Re: EMOTIONAL IQ: (Transhumans: Anger management vs. Guns)

dwayne (
Tue, 08 Jun 1999 17:57:59 +1000

"O'Regan, Emlyn" wrote:

> The problem is that you have fight-or-flight responses without deciding to.

Sure, and I ride them out and maintain control, I don't give in to them.

> If you have such, and decide not to get angry, you supress the anger, and
> that is stress. Apparently it is quite healthy to get angry every now and
> then, because lowers your stress levels.

Um, who said anything about suppressing anger? I was talking about not letting it control you, and managing it, not suppressing it. Even if you do get angry, why attack someone? Who is in control, you or your hormones?

> I've been trying to work out how to do this in some kind of useful manner. I
> don't normally get angry, but I know that the stress builds because of this.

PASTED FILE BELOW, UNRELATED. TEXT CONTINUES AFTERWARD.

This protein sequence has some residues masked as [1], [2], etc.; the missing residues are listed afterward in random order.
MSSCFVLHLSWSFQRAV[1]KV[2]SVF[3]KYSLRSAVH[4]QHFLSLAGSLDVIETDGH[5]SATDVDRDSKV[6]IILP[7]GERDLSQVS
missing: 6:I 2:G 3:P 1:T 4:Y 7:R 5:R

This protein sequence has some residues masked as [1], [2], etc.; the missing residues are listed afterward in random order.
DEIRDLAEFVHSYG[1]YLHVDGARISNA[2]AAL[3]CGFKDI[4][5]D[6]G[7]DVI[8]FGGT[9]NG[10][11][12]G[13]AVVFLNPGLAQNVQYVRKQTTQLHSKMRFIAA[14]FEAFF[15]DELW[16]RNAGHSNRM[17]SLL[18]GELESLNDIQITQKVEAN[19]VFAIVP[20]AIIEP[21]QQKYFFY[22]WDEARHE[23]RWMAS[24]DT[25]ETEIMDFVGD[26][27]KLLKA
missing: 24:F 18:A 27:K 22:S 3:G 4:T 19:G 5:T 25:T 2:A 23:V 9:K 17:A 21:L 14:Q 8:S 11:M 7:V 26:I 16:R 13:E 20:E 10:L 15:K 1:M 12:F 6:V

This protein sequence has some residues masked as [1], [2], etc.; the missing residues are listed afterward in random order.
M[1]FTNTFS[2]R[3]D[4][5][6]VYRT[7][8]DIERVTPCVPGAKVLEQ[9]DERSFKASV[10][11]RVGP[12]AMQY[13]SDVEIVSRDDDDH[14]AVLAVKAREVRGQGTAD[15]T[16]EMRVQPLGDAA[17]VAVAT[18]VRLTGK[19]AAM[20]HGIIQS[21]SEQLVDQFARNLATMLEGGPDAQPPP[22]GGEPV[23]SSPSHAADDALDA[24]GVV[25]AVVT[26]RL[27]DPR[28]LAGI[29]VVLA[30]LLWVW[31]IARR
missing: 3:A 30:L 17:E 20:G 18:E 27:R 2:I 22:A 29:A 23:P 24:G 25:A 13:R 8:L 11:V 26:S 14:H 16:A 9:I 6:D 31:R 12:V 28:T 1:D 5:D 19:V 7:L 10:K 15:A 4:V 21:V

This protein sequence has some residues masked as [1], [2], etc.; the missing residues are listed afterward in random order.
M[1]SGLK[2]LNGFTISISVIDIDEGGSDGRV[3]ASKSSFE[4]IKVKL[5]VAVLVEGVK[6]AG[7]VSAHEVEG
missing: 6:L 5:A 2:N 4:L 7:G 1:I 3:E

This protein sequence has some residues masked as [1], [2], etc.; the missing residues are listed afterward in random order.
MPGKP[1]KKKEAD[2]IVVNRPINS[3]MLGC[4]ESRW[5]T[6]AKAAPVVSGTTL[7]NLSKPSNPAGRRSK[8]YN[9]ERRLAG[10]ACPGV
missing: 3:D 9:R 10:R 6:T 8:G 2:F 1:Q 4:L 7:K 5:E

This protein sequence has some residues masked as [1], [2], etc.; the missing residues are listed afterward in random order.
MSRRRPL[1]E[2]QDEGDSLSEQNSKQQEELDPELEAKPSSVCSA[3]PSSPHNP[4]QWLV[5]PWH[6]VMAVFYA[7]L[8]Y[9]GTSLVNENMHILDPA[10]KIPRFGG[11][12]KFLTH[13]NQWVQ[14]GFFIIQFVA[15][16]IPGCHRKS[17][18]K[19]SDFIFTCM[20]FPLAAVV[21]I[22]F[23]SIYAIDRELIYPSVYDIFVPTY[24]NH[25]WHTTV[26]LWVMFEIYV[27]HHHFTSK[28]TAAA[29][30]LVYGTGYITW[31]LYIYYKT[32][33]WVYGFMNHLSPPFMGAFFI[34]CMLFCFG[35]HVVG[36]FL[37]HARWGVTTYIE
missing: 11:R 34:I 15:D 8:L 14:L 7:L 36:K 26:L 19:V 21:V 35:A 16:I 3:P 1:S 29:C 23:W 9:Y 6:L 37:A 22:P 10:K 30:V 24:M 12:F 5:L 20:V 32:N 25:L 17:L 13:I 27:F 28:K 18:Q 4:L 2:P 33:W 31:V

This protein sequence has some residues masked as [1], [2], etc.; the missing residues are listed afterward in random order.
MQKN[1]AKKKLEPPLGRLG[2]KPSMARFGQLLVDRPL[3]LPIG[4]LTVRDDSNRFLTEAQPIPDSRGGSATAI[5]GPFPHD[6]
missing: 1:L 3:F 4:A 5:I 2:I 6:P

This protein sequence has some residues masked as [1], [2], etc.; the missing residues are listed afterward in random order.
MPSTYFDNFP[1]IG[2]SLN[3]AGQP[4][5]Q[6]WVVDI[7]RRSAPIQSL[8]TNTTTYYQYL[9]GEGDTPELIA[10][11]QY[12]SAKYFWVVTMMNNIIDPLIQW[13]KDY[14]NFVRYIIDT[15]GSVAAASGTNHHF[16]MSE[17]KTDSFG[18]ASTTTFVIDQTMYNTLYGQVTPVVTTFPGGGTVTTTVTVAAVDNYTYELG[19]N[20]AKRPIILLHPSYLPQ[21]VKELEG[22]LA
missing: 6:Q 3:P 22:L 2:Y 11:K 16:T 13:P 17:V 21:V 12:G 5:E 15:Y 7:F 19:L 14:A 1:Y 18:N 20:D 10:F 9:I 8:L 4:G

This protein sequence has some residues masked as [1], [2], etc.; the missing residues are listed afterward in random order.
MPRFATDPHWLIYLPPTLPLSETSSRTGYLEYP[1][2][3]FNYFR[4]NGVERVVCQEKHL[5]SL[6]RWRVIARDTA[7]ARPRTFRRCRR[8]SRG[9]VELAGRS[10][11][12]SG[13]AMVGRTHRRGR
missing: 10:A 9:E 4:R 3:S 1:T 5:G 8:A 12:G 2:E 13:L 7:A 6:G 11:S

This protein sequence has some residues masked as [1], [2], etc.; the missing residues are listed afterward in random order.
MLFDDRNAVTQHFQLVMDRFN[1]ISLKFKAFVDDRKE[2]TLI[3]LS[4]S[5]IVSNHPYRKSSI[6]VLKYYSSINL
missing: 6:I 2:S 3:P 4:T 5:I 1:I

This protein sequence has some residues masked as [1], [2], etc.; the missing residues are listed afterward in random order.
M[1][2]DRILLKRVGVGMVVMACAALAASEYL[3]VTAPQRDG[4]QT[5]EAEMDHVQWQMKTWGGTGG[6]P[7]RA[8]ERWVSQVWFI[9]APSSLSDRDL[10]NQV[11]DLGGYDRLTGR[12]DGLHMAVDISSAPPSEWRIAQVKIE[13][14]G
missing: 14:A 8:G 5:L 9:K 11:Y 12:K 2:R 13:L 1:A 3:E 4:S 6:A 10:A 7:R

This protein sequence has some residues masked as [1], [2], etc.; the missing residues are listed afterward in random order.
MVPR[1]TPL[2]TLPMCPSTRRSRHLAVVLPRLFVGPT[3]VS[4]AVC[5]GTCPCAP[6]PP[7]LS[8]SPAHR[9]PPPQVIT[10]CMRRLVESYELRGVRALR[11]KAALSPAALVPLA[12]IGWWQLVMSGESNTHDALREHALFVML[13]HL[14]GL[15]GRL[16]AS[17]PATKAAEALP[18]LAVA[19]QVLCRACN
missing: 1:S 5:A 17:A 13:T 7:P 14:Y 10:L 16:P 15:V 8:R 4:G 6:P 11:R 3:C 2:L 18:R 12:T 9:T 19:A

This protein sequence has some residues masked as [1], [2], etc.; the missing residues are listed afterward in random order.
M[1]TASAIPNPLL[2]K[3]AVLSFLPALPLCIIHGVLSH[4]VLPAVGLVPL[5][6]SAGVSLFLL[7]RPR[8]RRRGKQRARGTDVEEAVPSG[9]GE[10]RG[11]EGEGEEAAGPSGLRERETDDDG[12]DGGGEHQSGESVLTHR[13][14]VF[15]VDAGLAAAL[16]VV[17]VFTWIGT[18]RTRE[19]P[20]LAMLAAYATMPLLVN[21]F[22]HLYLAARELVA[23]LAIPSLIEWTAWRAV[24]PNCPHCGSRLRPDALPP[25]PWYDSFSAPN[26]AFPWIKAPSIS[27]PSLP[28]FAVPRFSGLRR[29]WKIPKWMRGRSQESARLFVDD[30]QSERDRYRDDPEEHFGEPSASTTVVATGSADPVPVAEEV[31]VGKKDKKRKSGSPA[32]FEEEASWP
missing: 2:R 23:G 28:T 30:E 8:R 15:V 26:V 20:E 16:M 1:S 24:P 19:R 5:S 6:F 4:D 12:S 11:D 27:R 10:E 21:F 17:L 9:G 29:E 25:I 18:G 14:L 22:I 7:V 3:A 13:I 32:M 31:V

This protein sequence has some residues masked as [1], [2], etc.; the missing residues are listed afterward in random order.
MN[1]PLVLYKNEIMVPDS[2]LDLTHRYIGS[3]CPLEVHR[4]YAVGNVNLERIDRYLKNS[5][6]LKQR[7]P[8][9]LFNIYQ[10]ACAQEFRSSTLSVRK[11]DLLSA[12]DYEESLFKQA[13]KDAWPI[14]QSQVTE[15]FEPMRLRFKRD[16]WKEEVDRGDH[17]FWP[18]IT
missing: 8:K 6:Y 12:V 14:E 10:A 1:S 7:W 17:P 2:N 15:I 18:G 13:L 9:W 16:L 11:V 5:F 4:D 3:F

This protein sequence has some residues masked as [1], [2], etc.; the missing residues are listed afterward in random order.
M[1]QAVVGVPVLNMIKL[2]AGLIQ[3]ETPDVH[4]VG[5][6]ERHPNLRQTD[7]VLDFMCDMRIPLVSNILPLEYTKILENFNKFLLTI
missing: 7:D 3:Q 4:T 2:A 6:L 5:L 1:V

> The problem is that I find the expression of anger distasteful, which many
> here might identify with.

Just let it wash over you and let it flow out, feel it but maintain a clear head. Works for me.
Observe it but don't succumb to it.

> Maybe I've got to play sport. Exercise is supposed to be wonderful for
> stress, I guess I've got to find time. But when you're faced with decisions
> like "Either I read another chapter of Hofstader, or I go and play indoor
> soccer" - well, what would you do?

Do both on different days?

> What I really need is a little bubble of no-time where I can sit and read
> for as long as I like without impacting on the rest of my life.

Oh sure, and what makes you think you'd ever leave it? I know I wouldn't.



"the cricher we kno as dwayne is only the projection
into our dimension of something much larger and